Saturday, 21 May 2016

Extreme weather in Perth, Western Australa

Torrential rain, winds up to 109kph and monster waves hit Western Australia, leaving 60,000 homes without power as east coast basks in sunshine
  • Australian west coast is forced to bunker down as storms lash Perth
  • Heavy rain, 110km/h winds and massive ocean swells have been recorded
  • 60,000 homes are without power and SES has received dozens of calls 
  • Meanwhile, east coast capital cities continue to bathe in sunshine  
  • Second storm of similar severity is expected to hit west coast on Tuesday 

21 May, 2016

Australia's west coast has been forced to bunker down as heavy rain, 110km/h winds and massive ocean swells lash the south-west corner of the country while Sydney, Melbourne and Brisbane continue to bathe in sunshine.

About 60,000 homes in Perth and the south-west region are without power and the SES had received 70 calls for assistance this morning as fallen trees and wind caused damage across the city.

The strongest cold front of the year arrived at the southern half of Western Australia about midnight, bringing with it severe wind gusts and torrential rain. 
Cape Leeuwin, south of Perth was the first to record strong wind gusts up to 94km/h at 1:50am, followed by 109 km/h at Rottnest Island, at 5:30am and seaside suburbs of Perth experiencing 109 km/h winds at 7am.

Amid concerns for potential flash flooding, heavy rain was also recorded overnight with towns south of Perth, Witchcliffe and Bridgetown receiving 56mm and 52mm respectively.

Australia's west coast has been forced to bunker down as heavy rain, 110km/h winds and massive ocean swells lash the south-west corner of the country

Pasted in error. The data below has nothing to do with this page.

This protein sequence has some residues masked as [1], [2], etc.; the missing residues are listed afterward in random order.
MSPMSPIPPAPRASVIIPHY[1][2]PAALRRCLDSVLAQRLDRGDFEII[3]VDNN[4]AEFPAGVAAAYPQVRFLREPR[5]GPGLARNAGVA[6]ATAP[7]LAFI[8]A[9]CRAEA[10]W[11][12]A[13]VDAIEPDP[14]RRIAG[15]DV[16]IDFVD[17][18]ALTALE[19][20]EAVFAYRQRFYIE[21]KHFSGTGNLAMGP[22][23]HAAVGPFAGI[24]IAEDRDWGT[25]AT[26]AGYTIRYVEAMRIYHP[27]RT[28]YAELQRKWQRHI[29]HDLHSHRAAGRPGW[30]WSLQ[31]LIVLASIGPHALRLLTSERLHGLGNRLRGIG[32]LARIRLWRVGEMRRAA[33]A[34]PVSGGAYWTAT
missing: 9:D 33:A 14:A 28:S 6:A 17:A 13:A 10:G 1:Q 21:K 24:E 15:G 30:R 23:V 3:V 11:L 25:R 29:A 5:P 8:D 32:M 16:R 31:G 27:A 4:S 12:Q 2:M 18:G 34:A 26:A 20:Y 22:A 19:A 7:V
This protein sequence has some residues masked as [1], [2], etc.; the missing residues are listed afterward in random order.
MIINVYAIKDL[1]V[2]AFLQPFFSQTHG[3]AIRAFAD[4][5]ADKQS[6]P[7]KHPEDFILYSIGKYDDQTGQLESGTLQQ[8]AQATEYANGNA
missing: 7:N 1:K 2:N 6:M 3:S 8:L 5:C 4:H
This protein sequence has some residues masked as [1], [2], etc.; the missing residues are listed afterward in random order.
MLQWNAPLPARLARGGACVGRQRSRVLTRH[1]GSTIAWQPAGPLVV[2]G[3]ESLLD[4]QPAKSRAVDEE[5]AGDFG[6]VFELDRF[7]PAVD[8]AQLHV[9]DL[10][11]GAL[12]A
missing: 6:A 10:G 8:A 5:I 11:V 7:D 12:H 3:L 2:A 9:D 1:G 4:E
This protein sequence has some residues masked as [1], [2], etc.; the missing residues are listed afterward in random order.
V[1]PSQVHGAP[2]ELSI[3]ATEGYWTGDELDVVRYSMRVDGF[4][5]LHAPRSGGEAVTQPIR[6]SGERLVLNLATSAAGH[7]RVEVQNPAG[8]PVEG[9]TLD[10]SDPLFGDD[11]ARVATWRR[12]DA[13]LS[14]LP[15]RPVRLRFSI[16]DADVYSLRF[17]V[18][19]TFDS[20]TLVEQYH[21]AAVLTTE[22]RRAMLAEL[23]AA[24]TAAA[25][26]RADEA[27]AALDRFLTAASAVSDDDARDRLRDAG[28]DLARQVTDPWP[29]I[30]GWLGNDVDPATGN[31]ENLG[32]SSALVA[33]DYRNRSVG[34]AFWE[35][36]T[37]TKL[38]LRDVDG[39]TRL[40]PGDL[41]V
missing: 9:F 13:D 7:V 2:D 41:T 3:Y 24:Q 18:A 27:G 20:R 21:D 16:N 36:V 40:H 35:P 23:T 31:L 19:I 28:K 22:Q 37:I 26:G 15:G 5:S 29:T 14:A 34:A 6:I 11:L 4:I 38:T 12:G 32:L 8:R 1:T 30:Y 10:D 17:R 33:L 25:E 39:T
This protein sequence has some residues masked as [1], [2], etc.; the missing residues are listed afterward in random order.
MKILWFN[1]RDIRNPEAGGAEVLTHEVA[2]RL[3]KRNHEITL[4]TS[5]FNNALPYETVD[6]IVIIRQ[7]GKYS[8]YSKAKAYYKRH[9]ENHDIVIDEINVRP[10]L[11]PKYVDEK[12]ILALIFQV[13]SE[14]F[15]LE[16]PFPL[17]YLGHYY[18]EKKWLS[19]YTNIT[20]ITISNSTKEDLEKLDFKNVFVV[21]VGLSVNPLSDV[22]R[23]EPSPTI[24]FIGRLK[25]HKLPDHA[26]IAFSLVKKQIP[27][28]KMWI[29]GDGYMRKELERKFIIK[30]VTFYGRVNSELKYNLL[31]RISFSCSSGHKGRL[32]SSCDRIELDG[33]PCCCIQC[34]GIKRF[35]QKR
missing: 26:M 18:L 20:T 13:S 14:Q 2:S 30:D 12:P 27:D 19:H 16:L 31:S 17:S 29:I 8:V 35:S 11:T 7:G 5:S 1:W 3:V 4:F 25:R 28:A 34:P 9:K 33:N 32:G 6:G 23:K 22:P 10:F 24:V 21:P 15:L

The strongest cold front of the year arrived at the southern half of Western Australia about midnight, bringing with it severe wind gusts and torrential rain


Authorities issued a warning for the region and urged people to steer clear of any water bodies and take shelter within homes - away from trees, power lines, storm water drains and streams

Saturday sports matches were put on notice and people were advised to contact their sports clubs for advice on whether games would go head

The monster storm was preceded with abnormally high tide earlier this week, with surfers riding waves of up to seven metres high.

The The Department of Fire and Emergency Services has issued a warning for the region and urged people to steer clear of any water bodies and take shelter within homes - away from trees, power lines, storm water drains and streams.

Saturday sports matches were put on notice and people were advised to contact their sports clubs for advice on whether games would go head.

'Post-frontal conditions will come through this afternoon, which include thunderstorms, chance of small hail and severe gusts continuing,' Bureau of Meterology forecaster Meaghan Johnston said.

The extreme Western Australia weather pattern shows no sign of letting up with a second storm expected to blast the coast again on Tuesday, with waves again expected to reach in excess of six meters.

'We experience winds like this about five times a year in Perth,' Ms Johnston said.
'We do have another system expected on the Tuesday, from what we can see it is quite similar.'

Weather maps show the massive storm front battering Australia's west coast, while the east coast remains mostly sunny


Amid concerns for potential flash flooding, heavy rain was also recorded overnight with towns south of Perth, Witchcliffe and Bridgetown receiving 56mm and 52mm respectively

Surfers are taking advantage of the swell the storm has brought along the coast, ignoring warnings from authorities about the dangerous conditions.

Surf Life Saving WA warned residents of the 'dangerous conditions on our coast this weekend' in a tweet on Friday.

Perth maximum temperatures are expected to remain between 18 and 20 degrees for the next seven days.



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